3. Have Him Tell EVERYONE
Turns out, he didn’t tell his superiors that his wife was pregnant when he got to basic (only before he left when he was trying to push the date) and they could have arranged a FaceTime instead of just a phone call. They told my poor husband this after the fact, which of course made him upset. Like, thanks for telling me NOW.
4. Everyone Deals Differently
My mom used her phone to video when our son was born. She got his first cry and as much as she could of the nurses and doctors getting him situated after he came out. One of the nurses even took the phone and got a close up. She did this so my husband could watch it. When I told my husband this, he did not want to watch it. That upset me. How could he not want to see it?
My husband said it was his “punishment” which upset me even more. I realized it was just too hard for him. He was already sad that he wasn’t there. He couldn’t bring himself to watch it, and that’s okay. It was more important for him to move past it and focus on being the awesome dad that he is.
My husband also told me how his superiors wanted him to go see the chaplain and kept asking him if he was going to hurt himself, he’s not like that and deals with things in his own way. He told me, “it’s like your not allowed to be sad.” I understand they want to keep their airmen safe. For my husband though, it’s best to leave him be and not harp on him about how he is feeling.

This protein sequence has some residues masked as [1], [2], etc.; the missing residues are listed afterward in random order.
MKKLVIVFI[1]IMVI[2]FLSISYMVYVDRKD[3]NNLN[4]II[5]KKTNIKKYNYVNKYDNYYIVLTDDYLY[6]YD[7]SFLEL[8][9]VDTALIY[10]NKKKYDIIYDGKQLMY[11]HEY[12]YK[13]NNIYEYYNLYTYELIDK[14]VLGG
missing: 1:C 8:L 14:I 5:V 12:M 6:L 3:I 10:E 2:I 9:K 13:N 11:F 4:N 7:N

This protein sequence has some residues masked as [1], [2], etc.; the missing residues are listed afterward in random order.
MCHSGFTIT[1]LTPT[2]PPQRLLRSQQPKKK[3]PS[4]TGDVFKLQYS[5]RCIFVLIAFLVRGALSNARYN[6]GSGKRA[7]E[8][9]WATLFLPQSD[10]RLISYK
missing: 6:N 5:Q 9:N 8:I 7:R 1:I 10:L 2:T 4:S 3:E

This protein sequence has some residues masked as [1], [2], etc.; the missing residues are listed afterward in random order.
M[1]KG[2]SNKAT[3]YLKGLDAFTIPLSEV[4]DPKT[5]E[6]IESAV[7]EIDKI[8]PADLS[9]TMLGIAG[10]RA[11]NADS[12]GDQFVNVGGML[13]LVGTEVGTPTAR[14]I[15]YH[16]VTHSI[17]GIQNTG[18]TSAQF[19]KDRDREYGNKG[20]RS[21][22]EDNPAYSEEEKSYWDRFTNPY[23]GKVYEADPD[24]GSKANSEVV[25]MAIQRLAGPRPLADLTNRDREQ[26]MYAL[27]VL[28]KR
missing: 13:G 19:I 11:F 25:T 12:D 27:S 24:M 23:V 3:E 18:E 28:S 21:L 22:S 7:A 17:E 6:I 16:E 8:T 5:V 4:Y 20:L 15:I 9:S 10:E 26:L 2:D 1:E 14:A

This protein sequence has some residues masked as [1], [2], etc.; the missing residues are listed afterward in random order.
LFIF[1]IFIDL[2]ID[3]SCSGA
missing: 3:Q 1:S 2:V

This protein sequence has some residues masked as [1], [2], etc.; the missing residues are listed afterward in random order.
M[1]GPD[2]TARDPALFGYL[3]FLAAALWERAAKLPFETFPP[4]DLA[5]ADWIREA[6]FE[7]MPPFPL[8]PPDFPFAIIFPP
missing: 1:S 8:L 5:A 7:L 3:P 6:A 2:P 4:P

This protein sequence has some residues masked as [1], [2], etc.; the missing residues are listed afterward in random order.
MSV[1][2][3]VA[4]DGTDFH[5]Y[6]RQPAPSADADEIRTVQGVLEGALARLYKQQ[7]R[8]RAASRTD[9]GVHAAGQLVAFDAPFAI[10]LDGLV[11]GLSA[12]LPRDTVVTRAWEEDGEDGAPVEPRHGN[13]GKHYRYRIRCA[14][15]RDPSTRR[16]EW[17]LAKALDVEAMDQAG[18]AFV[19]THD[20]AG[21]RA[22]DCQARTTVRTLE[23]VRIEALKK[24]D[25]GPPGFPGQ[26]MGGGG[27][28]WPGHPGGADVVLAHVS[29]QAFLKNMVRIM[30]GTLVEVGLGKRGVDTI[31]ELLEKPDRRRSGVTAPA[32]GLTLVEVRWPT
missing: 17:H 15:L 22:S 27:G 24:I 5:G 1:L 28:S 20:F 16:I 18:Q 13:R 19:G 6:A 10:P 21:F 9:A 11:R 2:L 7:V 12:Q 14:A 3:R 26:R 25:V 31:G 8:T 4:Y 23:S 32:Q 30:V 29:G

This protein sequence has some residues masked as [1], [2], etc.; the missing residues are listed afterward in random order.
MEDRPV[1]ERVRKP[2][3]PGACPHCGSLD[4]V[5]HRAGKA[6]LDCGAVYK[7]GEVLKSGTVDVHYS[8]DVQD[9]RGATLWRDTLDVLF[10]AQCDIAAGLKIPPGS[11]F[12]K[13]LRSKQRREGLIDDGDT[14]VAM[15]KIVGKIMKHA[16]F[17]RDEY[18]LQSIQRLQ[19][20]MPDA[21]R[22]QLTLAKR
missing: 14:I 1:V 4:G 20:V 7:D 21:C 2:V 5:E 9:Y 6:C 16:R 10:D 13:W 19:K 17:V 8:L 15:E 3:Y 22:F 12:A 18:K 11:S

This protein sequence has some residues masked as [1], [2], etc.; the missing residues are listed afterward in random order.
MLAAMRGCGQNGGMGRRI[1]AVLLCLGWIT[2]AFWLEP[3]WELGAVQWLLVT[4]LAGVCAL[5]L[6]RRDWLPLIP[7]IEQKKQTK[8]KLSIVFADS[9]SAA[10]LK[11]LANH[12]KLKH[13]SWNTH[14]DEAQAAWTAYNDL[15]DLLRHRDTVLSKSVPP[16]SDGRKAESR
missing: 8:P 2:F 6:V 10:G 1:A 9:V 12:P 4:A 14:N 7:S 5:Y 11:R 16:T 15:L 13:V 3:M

5. Stay Strong
Everyone tells me how strong I was for giving birth, recovering from a C-section, and taking care of a newborn baby by myself. My mom and my mother in law helped as much as I would let them. I’m a pretty independent person so I wouldn’t always accept help. I didn’t think of it as being stubborn, I wasn’t depressed and I didn’t need help- I was enjoying my son.
Skin to skin contact, and breastfeeding helped so much with bonding. I felt like being a new mom made missing my husband easier. To this day, I still feel that my husband was the strong one. I couldn’t imagine how he must have felt, and yet he still succeeded and graduated basic training.
My husband met his baby at graduation and then went to tech school. He was glad to get tech school over with (instead of coming home and leaving again) but meeting his baby made it even harder. He finally got to hold him and then he had to say goodbye again. That was the first time I saw my husband cry. We visited him in Mississippi, which helped my husband through tech school- but again he had to say goodbye.
Three months later he was home, and now we are a family again. It was hard but we stayed strong and made it through and I feel that our relationship is stronger than ever.